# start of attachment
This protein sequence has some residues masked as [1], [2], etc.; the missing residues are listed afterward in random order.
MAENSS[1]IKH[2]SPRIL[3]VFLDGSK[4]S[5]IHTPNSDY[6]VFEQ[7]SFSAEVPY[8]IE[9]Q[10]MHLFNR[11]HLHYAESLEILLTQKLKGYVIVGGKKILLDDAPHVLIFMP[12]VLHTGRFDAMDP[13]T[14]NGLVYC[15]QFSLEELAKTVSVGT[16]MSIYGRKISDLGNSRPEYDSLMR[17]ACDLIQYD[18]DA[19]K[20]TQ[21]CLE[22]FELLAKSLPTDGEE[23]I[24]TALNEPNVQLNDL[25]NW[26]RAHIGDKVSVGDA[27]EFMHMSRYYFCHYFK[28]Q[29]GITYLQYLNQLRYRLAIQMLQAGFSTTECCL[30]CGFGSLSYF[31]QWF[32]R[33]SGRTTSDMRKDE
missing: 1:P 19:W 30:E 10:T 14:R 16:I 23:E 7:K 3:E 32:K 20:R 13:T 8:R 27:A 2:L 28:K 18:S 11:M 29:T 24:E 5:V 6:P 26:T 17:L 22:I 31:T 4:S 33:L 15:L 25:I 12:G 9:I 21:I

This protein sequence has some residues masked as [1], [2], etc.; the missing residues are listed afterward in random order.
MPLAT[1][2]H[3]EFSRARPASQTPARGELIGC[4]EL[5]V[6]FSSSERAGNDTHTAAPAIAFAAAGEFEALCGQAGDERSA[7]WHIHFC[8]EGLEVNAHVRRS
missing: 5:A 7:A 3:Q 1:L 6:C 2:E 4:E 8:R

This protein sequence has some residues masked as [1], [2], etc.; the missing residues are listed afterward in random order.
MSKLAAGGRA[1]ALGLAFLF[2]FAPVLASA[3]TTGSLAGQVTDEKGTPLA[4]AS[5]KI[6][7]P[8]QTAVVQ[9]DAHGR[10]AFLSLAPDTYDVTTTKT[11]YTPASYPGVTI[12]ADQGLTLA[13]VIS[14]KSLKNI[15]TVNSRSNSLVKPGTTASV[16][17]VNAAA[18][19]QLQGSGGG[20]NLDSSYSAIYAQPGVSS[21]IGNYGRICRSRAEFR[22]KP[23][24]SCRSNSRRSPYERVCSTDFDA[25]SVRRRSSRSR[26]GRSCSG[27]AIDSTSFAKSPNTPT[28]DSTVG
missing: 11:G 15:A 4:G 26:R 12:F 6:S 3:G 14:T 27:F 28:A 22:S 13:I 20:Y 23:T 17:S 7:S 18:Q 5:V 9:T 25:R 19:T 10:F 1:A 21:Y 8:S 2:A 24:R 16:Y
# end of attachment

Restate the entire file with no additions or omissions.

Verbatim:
This protein sequence has some residues masked as [1], [2], etc.; the missing residues are listed afterward in random order.
MAENSS[1]IKH[2]SPRIL[3]VFLDGSK[4]S[5]IHTPNSDY[6]VFEQ[7]SFSAEVPY[8]IE[9]Q[10]MHLFNR[11]HLHYAESLEILLTQKLKGYVIVGGKKILLDDAPHVLIFMP[12]VLHTGRFDAMDP[13]T[14]NGLVYC[15]QFSLEELAKTVSVGT[16]MSIYGRKISDLGNSRPEYDSLMR[17]ACDLIQYD[18]DA[19]K[20]TQ[21]CLE[22]FELLAKSLPTDGEE[23]I[24]TALNEPNVQLNDL[25]NW[26]RAHIGDKVSVGDA[27]EFMHMSRYYFCHYFK[28]Q[29]GITYLQYLNQLRYRLAIQMLQAGFSTTECCL[30]CGFGSLSYF[31]QWF[32]R[33]SGRTTSDMRKDE
missing: 1:P 19:W 30:E 10:T 14:R 16:I 23:E 7:K 3:E 32:K 20:R 13:T 8:R 27:A 2:L 28:K 18:S 11:M 29:T 24:E 5:V 6:P 26:T 17:L 22:I 31:T 4:S 33:L 15:L 25:I 12:G 9:I 21:I

This protein sequence has some residues masked as [1], [2], etc.; the missing residues are listed afterward in random order.
MPLAT[1][2]H[3]EFSRARPASQTPARGELIGC[4]EL[5]V[6]FSSSERAGNDTHTAAPAIAFAAAGEFEALCGQAGDERSA[7]WHIHFC[8]EGLEVNAHVRRS
missing: 5:A 7:A 3:Q 1:L 6:C 2:E 4:E 8:R

This protein sequence has some residues masked as [1], [2], etc.; the missing residues are listed afterward in random order.
MSKLAAGGRA[1]ALGLAFLF[2]FAPVLASA[3]TTGSLAGQVTDEKGTPLA[4]AS[5]KI[6][7]P[8]QTAVVQ[9]DAHGR[10]AFLSLAPDTYDVTTTKT[11]YTPASYPGVTI[12]ADQGLTLA[13]VIS[14]KSLKNI[15]TVNSRSNSLVKPGTTASV[16][17]VNAAA[18][19]QLQGSGGG[20]NLDSSYSAIYAQPGVSS[21]IGNYGRICRSRAEFR[22]KP[23][24]SCRSNSRRSPYERVCSTDFDA[25]SVRRRSSRSR[26]GRSCSG[27]AIDSTSFAKSPNTPT[28]DSTVG
missing: 11:G 15:A 4:G 26:R 12:F 6:S 3:G 14:T 27:F 28:A 22:S 13:I 20:Y 23:T 17:S 7:S 18:Q 5:V 9:T 25:R 19:T 10:F 1:A 21:Y 8:S 2:A 24:R 16:Y